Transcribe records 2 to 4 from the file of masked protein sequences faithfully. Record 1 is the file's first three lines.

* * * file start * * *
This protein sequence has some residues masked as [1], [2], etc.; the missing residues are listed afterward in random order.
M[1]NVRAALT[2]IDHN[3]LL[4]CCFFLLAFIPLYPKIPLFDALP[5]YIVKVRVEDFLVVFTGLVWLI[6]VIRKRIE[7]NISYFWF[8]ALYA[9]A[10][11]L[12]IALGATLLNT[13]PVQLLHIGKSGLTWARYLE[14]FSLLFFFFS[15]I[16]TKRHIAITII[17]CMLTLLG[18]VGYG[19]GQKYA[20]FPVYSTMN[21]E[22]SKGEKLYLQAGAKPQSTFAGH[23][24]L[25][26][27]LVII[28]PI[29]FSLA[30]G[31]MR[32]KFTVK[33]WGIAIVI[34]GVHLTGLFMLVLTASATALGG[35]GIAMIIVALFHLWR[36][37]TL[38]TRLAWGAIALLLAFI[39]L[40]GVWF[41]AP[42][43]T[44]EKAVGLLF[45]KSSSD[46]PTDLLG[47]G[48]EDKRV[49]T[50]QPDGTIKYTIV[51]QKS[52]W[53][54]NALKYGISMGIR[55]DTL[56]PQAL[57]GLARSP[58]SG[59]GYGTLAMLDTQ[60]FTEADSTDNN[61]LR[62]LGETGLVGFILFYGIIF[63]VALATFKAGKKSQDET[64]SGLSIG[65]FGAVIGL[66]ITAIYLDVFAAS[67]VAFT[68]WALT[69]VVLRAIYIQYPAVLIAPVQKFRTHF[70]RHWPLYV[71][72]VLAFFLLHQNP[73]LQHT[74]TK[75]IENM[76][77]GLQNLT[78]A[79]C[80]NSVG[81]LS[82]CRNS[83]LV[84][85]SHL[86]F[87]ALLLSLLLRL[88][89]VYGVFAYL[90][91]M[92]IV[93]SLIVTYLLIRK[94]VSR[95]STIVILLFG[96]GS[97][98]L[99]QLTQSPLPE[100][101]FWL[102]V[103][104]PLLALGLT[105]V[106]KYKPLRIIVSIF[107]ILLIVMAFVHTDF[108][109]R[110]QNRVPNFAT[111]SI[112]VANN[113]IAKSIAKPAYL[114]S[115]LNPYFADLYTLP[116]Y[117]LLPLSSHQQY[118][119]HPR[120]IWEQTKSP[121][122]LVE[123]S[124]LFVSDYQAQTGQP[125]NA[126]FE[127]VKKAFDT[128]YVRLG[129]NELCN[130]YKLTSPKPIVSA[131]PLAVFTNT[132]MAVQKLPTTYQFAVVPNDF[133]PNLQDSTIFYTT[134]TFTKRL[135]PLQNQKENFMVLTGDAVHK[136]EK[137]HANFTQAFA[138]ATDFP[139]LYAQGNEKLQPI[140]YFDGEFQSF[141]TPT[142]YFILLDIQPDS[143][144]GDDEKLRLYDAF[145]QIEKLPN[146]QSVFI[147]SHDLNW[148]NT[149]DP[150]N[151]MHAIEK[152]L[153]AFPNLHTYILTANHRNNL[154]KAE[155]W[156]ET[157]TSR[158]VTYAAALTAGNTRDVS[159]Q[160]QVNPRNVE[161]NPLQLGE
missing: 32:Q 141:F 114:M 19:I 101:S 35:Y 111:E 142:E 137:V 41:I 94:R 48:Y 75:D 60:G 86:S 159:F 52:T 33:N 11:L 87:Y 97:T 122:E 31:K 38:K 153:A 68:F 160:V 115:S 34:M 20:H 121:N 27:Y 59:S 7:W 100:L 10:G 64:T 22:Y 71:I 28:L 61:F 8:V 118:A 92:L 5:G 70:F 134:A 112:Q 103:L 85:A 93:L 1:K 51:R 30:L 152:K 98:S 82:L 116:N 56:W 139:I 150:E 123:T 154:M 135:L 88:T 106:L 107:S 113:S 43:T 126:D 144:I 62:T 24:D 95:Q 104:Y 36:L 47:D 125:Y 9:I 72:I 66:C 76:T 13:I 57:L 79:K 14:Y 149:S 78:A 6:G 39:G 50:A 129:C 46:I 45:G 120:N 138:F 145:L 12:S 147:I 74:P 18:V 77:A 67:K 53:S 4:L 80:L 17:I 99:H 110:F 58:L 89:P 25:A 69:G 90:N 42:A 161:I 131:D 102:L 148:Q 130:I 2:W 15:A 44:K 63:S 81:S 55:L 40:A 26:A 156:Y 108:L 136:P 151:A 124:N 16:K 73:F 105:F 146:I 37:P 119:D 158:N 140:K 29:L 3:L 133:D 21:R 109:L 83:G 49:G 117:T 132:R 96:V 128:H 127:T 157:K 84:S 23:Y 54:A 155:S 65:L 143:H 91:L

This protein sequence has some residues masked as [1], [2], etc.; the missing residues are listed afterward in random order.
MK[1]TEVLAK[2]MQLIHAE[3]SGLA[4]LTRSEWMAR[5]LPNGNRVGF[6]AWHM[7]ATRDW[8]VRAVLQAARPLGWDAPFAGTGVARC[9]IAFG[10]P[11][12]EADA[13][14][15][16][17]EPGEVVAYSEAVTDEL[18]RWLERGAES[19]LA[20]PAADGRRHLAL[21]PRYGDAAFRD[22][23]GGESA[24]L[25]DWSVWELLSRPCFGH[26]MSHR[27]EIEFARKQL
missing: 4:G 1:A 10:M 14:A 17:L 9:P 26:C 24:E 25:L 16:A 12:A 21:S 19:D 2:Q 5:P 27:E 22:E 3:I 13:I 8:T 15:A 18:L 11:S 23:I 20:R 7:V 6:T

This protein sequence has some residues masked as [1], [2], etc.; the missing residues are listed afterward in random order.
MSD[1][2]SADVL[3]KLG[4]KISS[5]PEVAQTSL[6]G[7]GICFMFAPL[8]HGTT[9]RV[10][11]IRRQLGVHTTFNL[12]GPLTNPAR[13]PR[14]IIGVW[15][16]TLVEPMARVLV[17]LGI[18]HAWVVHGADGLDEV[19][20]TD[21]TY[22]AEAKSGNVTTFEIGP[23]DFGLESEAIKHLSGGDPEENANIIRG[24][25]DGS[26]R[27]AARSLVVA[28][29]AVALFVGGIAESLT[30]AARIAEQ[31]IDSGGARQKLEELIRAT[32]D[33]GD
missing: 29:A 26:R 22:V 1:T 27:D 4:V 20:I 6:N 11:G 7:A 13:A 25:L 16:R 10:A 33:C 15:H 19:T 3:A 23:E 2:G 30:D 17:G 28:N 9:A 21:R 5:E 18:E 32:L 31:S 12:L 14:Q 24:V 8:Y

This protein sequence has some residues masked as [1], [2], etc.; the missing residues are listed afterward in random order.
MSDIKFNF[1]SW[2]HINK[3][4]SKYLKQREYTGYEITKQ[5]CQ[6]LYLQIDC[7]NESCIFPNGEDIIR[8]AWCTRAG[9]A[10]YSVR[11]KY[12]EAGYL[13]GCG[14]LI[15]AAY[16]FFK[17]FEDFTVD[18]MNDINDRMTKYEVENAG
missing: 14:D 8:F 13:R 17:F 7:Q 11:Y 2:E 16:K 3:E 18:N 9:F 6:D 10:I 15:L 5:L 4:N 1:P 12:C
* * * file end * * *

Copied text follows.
This protein sequence has some residues masked as [1], [2], etc.; the missing residues are listed afterward in random order.
MK[1]TEVLAK[2]MQLIHAE[3]SGLA[4]LTRSEWMAR[5]LPNGNRVGF[6]AWHM[7]ATRDW[8]VRAVLQAARPLGWDAPFAGTGVARC[9]IAFG[10]P[11][12]EADA[13][14][15][16][17]EPGEVVAYSEAVTDEL[18]RWLERGAES[19]LA[20]PAADGRRHLAL[21]PRYGDAAFRD[22][23]GGESA[24]L[25]DWSVWELLSRPCFGH[26]MSHR[27]EIEFARKQL
missing: 4:G 1:A 10:M 14:A 17:L 9:P 26:C 24:E 25:L 16:A 12:A 21:S 19:D 2:Q 5:P 27:E 22:E 3:I 13:I 8:T 15:A 18:L 11:S 23:I 20:R 7:V 6:T

This protein sequence has some residues masked as [1], [2], etc.; the missing residues are listed afterward in random order.
MSD[1][2]SADVL[3]KLG[4]KISS[5]PEVAQTSL[6]G[7]GICFMFAPL[8]HGTT[9]RV[10][11]IRRQLGVHTTFNL[12]GPLTNPAR[13]PR[14]IIGVW[15][16]TLVEPMARVLV[17]LGI[18]HAWVVHGADGLDEV[19][20]TD[21]TY[22]AEAKSGNVTTFEIGP[23]DFGLESEAIKHLSGGDPEENANIIRG[24][25]DGS[26]R[27]AARSLVVA[28][29]AVALFVGGIAESLT[30]AARIAEQ[31]IDSGGARQKLEELIRAT[32]D[33]GD
missing: 29:A 26:R 22:V 1:T 27:D 4:V 20:I 6:N 11:G 7:A 13:A 25:L 16:R 10:A 33:C 15:H 19:T 3:A 23:E 2:G 30:D 17:G 28:N 9:A 21:R 5:E 18:E 32:L 31:S 12:L 14:Q 24:V 8:Y

This protein sequence has some residues masked as [1], [2], etc.; the missing residues are listed afterward in random order.
MSDIKFNF[1]SW[2]HINK[3][4]SKYLKQREYTGYEITKQ[5]CQ[6]LYLQIDC[7]NESCIFPNGEDIIR[8]AWCTRAG[9]A[10]YSVR[11]KY[12]EAGYL[13]GCG[14]LI[15]AAY[16]FFK[17]FEDFTVD[18]MNDINDRMTKYEVENAG
missing: 14:D 8:F 13:R 17:F 7:Q 11:Y 2:E 16:K 3:E 18:N 9:F 6:D 10:I 15:L 5:L 4:N 1:P 12:C